Hortus: The Roman Book of Gardening

By John Henderson | Go to book overview

3

PLINY'S ENCYCLOPAEDIA

Nature's miracles

NATURAL HISTORY: BOOK 19

(1)

From Preface (19.1-2)

1 The stellar and meteorological system has just been set out, ready for even novices to get, with no place left for doubt. 1 Those who truly understand find the countryside contributes no less to grasping the sky than astral science does to cultivating the land. 2 Many have put horticulture next. But it seems to me good timing not to pass on at once to those subjects. I am amazed that some people who look for the charisma of understanding or for the kudos of expertise from these topics have skipped by so many details, making no mention of things that come up by themselves or through garden care. Especially given that the majority of them are accorded more clout than cereals in terms of price and utility for living. And to make a start with acknowledged winners, with items that have filled not only every land but the oceans too, there is a plant that is sown but cannot be cited among cereals or among garden produce: flax. 2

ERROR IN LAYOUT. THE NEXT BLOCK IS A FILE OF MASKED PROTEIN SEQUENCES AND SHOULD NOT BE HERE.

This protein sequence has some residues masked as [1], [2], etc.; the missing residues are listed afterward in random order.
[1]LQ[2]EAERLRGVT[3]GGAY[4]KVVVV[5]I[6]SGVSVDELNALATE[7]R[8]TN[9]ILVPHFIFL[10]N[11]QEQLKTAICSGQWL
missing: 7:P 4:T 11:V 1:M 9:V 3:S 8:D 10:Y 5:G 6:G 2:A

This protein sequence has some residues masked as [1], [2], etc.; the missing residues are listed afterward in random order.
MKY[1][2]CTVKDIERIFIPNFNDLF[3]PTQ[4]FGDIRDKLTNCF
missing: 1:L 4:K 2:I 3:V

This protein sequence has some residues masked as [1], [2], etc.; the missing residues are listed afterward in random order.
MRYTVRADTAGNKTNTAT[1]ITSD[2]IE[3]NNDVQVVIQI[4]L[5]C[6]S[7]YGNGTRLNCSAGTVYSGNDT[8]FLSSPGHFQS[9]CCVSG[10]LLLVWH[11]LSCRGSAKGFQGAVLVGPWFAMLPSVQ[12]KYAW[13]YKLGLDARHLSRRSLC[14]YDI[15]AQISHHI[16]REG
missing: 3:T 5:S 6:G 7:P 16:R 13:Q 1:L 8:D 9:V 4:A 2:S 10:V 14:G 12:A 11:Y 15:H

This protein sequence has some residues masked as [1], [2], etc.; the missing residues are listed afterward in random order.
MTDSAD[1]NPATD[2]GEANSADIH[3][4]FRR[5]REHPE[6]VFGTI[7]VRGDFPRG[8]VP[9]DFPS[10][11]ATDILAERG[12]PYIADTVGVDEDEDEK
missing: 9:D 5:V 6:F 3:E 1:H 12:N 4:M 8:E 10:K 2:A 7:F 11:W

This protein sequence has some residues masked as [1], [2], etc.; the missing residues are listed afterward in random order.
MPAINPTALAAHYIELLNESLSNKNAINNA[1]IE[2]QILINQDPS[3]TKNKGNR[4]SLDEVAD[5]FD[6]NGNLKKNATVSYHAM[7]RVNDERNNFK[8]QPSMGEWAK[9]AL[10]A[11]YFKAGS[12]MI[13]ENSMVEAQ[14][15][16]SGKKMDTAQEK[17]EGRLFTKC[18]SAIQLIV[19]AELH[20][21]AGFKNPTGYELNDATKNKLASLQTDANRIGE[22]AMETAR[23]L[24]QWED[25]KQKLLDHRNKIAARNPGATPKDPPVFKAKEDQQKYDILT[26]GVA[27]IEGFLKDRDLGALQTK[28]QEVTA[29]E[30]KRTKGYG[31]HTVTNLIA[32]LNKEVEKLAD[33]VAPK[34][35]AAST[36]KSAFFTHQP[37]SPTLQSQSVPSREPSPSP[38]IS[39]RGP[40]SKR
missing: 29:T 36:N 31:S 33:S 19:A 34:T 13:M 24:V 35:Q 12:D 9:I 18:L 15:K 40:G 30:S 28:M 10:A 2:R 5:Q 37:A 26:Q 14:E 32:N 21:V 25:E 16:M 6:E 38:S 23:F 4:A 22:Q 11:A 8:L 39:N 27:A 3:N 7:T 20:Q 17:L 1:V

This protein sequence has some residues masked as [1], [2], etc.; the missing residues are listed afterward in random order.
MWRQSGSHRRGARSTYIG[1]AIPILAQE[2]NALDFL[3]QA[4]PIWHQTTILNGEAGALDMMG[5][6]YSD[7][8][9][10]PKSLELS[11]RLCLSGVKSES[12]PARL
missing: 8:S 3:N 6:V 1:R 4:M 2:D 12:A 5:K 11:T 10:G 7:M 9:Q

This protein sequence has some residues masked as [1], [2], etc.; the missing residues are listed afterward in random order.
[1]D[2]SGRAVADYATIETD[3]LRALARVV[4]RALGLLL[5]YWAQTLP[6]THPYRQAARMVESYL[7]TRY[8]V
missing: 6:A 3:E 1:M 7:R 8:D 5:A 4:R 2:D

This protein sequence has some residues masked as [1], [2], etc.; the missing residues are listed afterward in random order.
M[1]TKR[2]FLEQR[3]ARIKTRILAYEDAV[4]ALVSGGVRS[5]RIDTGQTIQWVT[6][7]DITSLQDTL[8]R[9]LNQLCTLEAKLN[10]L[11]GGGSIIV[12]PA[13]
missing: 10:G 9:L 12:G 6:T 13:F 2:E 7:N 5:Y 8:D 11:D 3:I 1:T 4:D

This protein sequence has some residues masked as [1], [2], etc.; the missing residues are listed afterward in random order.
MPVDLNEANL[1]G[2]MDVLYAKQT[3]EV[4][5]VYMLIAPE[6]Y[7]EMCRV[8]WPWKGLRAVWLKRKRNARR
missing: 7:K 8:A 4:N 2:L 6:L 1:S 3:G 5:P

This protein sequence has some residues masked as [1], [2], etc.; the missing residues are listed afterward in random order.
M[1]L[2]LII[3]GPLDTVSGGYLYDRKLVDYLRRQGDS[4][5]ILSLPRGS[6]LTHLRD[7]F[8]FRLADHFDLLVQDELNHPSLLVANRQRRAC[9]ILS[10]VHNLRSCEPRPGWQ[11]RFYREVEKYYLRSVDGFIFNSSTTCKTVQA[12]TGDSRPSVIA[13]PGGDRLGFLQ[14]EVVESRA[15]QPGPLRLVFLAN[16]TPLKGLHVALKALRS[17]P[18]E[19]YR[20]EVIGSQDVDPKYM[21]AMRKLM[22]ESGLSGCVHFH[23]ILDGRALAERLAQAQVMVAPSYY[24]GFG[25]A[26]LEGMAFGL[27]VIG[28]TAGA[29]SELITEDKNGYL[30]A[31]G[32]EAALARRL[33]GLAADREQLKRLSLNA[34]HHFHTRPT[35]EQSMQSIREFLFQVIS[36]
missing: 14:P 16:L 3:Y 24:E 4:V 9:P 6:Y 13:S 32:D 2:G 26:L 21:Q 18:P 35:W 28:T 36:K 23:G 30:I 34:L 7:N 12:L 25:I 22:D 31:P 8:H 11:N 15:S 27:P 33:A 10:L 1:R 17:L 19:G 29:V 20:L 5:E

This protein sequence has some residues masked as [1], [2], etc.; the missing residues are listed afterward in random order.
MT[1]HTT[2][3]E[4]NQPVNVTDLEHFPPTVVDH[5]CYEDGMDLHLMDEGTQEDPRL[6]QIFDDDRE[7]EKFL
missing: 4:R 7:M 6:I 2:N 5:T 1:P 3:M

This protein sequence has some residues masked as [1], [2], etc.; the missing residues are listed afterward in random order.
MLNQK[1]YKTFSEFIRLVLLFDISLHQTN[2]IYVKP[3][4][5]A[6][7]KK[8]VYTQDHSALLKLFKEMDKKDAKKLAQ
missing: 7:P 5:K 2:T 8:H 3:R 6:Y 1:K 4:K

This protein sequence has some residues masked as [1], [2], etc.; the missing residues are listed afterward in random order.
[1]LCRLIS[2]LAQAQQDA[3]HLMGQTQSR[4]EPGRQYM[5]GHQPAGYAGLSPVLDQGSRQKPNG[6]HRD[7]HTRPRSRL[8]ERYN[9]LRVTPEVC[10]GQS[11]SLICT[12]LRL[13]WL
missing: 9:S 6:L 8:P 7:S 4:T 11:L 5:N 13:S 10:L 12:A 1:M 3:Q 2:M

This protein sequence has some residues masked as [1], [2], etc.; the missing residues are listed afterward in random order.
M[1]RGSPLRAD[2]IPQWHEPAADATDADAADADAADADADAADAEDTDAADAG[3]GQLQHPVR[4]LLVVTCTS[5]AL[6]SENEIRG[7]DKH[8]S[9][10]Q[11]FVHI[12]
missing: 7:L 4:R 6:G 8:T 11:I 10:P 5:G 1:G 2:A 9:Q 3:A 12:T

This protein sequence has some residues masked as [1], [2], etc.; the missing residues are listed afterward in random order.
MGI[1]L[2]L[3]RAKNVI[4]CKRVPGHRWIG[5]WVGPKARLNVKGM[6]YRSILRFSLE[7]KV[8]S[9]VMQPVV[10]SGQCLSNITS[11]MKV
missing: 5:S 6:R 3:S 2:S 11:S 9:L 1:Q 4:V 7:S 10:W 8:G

(2)

Nature in the garden (19.49-189)

49 It remains to turn back from these plants to Garden Care. Its own nature itself makes it a must to recount. Besides which, Antiquity rated no wonder higher than the Garden of the Hesperides, of King Adonis, and of King Alcinous; and the Hanging Gardens - whether built by Semiramis or by Syrus

-67-

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Hortus: The Roman Book of Gardening
Table of contents

Table of contents

  • Title Page iii
  • Contents v
  • Illustrations vii
  • Note on the Text ix
  • Introduction - Virgil: Reserving a Plot 29
  • 1 - From Columella Eleven 33
  • 2 - Columella Ten 51
  • 3 - Pliny's Encyclopaedia 67
  • 4 - With Palladius 103
  • Notes 125
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